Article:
Together, the two editors of this book have a total of approximately forty years of experience teaching a course on trends and issues in instructional design and technology. Practically each time one of us has taught a course, we have revised it in some way to update the content and/or improve the instructional methods we have employed. Indeed, in both our cases, the trends and issues courses we teach today look very different, in terms of both content and instructional strategies, from the ones we taught ten years ago. Moreover, the changes we have made have resulted in each of us teaching a trends and issues course that students are very enthusiastic about, in terms of both what they learned and the ways in which they went about learning. In this volume, we have tried to incorporate the content and instructional strategies that have made our own trends and issues courses successful.
This text, which includes chapters written by many of the leading figures in the field, is organized into six sections. The first section of the book, entitled Defining the Field, focuses on foundational issues. Terms such as instructional technology, instructional design, instructional media, and instructional design and technology, each of which has long held different meanings to different people, are discussed and defined. The distinguishing features of the instructional design process are also described. Moreover, to enable readers to understand how the field has progressed, a history of the field is also presented.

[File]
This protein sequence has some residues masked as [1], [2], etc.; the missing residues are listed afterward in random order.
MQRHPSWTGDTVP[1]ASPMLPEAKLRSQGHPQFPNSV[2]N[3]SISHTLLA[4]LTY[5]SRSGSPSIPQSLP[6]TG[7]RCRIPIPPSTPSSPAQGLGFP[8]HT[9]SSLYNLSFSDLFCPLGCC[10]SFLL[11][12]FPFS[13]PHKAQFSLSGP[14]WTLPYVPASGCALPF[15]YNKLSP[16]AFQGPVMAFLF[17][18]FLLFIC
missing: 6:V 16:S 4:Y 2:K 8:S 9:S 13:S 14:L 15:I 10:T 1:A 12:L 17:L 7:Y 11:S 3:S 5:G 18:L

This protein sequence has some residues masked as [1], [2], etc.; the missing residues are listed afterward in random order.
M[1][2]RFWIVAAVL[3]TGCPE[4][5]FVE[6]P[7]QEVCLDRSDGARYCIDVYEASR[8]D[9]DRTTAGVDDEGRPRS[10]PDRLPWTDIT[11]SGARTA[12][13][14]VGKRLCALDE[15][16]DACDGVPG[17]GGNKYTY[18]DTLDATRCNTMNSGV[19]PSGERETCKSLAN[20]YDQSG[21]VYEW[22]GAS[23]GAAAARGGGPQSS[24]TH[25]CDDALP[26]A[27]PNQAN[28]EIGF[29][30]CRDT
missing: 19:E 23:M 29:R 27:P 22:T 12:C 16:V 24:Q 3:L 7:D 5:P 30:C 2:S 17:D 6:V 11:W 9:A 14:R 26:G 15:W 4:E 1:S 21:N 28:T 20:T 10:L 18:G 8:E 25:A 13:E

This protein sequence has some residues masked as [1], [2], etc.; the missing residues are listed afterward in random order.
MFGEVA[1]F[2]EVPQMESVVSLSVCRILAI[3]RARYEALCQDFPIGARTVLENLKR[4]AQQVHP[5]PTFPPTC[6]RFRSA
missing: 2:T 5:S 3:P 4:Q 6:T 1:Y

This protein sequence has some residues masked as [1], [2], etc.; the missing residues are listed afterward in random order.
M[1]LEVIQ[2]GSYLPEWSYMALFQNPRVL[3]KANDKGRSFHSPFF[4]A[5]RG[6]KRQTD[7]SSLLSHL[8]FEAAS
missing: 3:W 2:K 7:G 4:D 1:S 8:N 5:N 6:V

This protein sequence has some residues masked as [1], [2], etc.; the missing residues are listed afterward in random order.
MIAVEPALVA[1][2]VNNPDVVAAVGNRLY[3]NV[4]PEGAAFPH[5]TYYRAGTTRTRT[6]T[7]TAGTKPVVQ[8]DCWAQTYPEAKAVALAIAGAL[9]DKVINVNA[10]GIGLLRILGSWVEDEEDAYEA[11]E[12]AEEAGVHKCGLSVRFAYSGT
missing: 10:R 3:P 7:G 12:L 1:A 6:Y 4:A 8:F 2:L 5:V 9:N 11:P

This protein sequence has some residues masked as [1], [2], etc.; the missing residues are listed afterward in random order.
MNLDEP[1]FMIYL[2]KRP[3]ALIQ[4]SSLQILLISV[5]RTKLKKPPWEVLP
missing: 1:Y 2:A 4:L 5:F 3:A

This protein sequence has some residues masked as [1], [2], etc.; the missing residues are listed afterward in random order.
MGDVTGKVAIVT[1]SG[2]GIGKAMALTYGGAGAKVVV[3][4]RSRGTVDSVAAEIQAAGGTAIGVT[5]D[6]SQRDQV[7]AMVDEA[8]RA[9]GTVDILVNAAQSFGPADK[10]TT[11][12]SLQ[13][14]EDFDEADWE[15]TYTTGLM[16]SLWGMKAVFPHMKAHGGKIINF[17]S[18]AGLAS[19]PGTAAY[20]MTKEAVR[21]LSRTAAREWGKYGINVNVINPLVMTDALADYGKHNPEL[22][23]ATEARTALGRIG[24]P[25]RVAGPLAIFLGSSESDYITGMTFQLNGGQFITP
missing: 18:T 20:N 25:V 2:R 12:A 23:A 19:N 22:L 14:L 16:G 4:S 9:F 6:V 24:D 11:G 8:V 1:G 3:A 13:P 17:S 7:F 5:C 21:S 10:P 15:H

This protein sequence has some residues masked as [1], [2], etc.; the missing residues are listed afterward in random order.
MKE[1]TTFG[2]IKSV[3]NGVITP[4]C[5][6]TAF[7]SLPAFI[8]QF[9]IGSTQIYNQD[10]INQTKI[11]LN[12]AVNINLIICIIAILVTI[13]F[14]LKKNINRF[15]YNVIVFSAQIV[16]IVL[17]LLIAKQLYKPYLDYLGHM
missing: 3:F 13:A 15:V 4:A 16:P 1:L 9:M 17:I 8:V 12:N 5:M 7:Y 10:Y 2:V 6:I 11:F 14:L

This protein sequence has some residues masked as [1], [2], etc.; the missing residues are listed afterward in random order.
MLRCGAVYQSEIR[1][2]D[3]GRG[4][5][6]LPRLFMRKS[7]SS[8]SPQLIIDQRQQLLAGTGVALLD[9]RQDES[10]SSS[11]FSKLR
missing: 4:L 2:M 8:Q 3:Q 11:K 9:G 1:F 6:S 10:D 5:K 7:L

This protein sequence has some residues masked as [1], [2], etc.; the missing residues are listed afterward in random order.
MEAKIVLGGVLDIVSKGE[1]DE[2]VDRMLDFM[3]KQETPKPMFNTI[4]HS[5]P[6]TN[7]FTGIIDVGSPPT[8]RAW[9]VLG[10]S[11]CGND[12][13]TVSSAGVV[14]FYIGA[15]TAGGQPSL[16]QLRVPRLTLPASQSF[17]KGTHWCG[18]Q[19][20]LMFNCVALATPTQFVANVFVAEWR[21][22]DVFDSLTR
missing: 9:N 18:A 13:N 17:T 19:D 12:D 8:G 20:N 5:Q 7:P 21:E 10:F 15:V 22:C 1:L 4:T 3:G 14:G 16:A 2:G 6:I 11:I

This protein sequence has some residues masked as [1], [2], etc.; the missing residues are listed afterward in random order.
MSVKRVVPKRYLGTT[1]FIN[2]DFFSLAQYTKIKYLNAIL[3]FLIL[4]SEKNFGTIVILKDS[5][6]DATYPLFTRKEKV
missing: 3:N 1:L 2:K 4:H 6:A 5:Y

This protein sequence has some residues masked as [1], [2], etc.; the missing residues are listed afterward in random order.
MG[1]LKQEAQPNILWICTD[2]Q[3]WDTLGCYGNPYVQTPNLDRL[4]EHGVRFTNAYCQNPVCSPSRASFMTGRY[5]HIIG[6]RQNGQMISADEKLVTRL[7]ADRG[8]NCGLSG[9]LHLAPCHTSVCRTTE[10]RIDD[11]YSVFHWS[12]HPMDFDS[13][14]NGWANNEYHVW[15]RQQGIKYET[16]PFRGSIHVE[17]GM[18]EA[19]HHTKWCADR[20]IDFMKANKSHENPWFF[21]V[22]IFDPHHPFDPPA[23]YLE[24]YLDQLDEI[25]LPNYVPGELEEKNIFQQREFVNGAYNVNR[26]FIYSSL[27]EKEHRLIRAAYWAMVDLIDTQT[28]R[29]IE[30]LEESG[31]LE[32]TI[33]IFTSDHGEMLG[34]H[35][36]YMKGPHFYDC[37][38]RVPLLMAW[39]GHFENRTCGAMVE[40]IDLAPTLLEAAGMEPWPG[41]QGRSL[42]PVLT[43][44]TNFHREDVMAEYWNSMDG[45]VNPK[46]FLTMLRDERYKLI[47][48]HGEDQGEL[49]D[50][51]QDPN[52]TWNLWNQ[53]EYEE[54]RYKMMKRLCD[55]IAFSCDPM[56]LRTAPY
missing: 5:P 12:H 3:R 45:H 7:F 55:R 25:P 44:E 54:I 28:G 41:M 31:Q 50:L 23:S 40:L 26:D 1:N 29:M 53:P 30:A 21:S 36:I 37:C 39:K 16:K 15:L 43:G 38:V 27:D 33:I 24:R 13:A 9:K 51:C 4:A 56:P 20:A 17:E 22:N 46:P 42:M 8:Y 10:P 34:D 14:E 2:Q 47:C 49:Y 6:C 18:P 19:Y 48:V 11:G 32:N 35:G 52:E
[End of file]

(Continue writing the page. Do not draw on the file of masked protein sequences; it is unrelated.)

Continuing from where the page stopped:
Entitled Learning: Foundations and Trends, the second section of the book describes the theories of learning and instruction that have long served as the basis for much of the practices in our field. It also discusses issues related to learner motivation, instructional strategies, and learning styles. This section also examines changing views of learning and instruction. It describes constructivism and situated learning theory, contrasts positivist and relativist views of learning and the design of instruction, and discusses the renewed interest in teaching problem-solving skills to learners.
The third section of the book, Performance Technology, focuses on how the performance technology movement and related concepts, such as employing non-instructional solutions to solve performance problems and focusing on organizational results, have changed the nature of our field. Non-instructional solutions such as electronic performance support systems and knowledge management systems are described, and recent thinking in the areas of evaluation, return on investment, and diffusion and adoption are discussed.
There are many types of settings in which instructional designers and technologists work. The fourth section of the book, Trends and Issues in Various Settings, focuses on the professional activities that are taking place in business and industry, the military, health care, public schools, higher education, and the international arena. The impact our profession has had on instruction, learning, and performance in each of these settings is discussed, as are suggestions for how we might increase that impact in the future.